September 19, 2007

Toronto. Honeydripper.

Honeydripper "I have seen fourteen of John Sayles's first fifteen films, most more than once, and the only one I didn't like was his last one (Silver City)," writes Kenneth R Morefield at Looking Closer. "So it was with an odd mix of excitement and anxiety that I approached the world premiere of Honeydripper at the Ryerson Theater in Toronto. Two hours later the anxiety was gone and I just felt the excitement. Honeydripper had the scope of Lone Star, the eye for detail of Limbo, the great acting of Casa de los Babys and the depth of understanding of human nature of Matewan and Eight Men Out. In other words, it had and was everything I love about Sayles's films. It also had something relatively rare in a Sayles film: joie de vivre."


"Honeydripper is slow and simple, following the attempts of Alabama juke-joint proprietor Danny Glover to save his business by booking a hot rock 'n' roll guitar player - in 1950 no less," blogs Noel Murray at the AV Club. "[C]ompared to Sayles's recent sprawling social dramas, Honeydripper's relaxed pace and familiar milieu have a lot of charm."

"The pitch-perfect cast is almost entirely black (Charles S Dutton, Sean Patrick Thomas and Vondie Curtis-Hall are especially memorable) and the music is sensational," writes Nick Roddick in the Evening Standard. "But Honeydripper, at 123 minutes, is in need of a trim; its script is a little stagey, and the result is a loving slice of alternative Americana that finally fails to engage as a film."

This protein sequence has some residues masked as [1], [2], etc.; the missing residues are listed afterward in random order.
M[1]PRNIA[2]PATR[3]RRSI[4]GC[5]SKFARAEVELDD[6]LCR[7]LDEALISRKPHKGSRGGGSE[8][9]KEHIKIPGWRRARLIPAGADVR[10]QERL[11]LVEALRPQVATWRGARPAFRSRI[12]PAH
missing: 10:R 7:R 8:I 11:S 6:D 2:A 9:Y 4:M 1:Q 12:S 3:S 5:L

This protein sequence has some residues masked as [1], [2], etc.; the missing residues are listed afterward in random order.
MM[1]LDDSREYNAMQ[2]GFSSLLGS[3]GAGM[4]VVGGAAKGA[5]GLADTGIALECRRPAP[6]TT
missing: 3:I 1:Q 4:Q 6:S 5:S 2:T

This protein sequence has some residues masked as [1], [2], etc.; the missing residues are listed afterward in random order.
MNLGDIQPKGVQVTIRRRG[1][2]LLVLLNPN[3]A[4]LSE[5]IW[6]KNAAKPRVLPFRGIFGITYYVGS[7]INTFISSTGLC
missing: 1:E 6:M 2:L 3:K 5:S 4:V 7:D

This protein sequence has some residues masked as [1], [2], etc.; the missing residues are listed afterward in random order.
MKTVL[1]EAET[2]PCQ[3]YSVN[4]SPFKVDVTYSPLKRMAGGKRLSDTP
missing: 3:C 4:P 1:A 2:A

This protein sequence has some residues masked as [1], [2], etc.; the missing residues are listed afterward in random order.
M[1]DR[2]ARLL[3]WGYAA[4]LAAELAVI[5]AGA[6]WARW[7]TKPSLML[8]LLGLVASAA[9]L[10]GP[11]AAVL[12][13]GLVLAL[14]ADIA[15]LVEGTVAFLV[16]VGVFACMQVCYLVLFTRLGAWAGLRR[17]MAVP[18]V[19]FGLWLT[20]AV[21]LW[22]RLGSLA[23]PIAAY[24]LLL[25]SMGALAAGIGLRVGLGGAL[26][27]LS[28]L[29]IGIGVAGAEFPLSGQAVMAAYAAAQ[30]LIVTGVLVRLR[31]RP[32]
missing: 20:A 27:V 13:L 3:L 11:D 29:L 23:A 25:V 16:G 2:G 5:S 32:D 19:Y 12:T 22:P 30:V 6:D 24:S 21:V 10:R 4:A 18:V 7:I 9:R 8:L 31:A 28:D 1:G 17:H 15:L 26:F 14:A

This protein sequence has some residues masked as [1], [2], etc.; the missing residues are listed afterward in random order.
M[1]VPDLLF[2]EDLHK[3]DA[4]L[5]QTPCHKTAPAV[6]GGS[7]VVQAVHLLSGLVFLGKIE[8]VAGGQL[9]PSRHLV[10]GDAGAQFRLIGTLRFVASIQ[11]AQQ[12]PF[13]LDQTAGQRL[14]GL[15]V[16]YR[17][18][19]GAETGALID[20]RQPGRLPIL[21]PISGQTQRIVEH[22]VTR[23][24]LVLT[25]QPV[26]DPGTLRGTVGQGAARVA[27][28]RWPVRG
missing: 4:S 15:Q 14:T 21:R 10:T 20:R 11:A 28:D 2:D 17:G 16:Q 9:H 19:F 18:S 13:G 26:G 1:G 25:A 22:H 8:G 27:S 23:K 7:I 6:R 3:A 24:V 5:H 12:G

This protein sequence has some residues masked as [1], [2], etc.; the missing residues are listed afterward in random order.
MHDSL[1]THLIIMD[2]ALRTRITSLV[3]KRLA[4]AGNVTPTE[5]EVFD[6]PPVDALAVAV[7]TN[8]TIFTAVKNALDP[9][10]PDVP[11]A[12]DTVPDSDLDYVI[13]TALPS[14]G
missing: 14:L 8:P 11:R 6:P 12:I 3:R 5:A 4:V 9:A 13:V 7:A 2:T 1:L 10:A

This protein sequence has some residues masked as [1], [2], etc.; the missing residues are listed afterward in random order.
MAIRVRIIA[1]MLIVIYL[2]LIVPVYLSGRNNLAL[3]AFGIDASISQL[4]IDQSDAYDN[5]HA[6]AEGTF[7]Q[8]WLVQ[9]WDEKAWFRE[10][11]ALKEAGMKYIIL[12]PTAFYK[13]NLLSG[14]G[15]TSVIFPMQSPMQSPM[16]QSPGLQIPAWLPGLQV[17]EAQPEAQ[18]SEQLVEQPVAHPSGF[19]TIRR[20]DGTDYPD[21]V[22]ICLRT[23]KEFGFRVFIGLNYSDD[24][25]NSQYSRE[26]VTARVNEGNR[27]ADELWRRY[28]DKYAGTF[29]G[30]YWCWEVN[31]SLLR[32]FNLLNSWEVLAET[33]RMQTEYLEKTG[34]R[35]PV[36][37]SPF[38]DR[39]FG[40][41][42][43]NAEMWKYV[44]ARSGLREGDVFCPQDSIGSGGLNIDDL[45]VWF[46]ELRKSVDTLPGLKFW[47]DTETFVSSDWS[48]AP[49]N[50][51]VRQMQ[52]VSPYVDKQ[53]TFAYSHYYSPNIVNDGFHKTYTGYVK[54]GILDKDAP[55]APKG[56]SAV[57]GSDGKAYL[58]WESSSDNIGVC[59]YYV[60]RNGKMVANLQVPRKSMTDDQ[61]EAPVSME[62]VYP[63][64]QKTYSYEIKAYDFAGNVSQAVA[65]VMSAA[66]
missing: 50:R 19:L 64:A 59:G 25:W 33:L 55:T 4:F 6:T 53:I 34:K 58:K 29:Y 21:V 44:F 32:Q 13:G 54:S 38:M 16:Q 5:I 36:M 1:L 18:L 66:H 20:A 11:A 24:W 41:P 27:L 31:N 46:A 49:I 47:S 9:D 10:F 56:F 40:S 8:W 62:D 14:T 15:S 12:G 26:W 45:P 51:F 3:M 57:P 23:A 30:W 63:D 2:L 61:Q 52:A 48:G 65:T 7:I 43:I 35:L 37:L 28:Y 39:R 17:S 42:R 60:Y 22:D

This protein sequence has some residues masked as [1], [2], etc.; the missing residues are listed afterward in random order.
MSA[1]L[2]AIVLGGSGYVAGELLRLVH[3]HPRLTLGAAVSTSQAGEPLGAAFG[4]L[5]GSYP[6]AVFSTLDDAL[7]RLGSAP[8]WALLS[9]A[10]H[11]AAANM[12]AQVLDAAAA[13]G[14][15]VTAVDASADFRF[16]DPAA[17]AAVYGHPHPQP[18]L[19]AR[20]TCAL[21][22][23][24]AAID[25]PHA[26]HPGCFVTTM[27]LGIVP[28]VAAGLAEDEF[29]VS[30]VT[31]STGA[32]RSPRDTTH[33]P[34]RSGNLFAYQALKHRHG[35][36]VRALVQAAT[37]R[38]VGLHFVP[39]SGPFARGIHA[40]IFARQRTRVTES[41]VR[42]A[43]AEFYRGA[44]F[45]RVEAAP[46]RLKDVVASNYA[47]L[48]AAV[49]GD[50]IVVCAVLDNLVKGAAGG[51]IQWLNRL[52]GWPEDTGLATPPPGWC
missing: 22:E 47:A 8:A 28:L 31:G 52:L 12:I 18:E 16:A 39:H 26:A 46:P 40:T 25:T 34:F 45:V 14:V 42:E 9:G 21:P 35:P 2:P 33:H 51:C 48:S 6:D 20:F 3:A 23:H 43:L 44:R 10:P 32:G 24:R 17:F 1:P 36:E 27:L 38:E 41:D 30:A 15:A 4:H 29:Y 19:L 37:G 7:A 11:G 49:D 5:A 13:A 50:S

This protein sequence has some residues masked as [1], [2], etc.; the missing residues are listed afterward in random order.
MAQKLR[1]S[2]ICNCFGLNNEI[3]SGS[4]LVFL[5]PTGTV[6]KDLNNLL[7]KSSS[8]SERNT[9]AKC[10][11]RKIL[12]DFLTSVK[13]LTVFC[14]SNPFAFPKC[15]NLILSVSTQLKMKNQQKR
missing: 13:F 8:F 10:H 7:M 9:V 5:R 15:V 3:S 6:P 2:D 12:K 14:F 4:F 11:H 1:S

"While it has its faults, the film is a joy if only as a showcase for one of America's greatest screenwriters," writes Matt Dentler.

"Exactly like Casa de Los Babys, the last Sayles film I saw - nicely acted, sensitively written, intelligent and completely inert," writes Steve at the Film Experience.

At Filmmaker, Alicia Van Couvering has notes on the session with Sayles and his producer Maggie Renzi at the IFP Filmmaker Conference: "They remember showing up at the IFP Market twenty-seven years ago with The Return of the Secaucus 7 and hoping someone would tell them what to do next." And so, they offered some "hard-earned pearls of wisdom."

ST VanAirsdale talks with Sayles and Renzi about their marketing plans.

Online listening tip. Cinematical's James Rocchi talks with Sayles.

Update: "When Honeydripper opens, we see two young boys," writes Monika Bartyzel at Cinematical. "One's fingers are pulling away at a string, while the other's are pounding piano keys painted on a piece of wood. While their music echoes only in their minds, their passion is palpable. This sweet scene is, in a way, a perfect metaphor for the work of John Sayles - his films are, at once, both subdued and sonorous. However, where most of them seek to reveal hidden layers and webs, Honeydripper is a simple and plainly executed ode to the start of rock 'n' roll."

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Posted by dwhudson at September 19, 2007 12:12 AM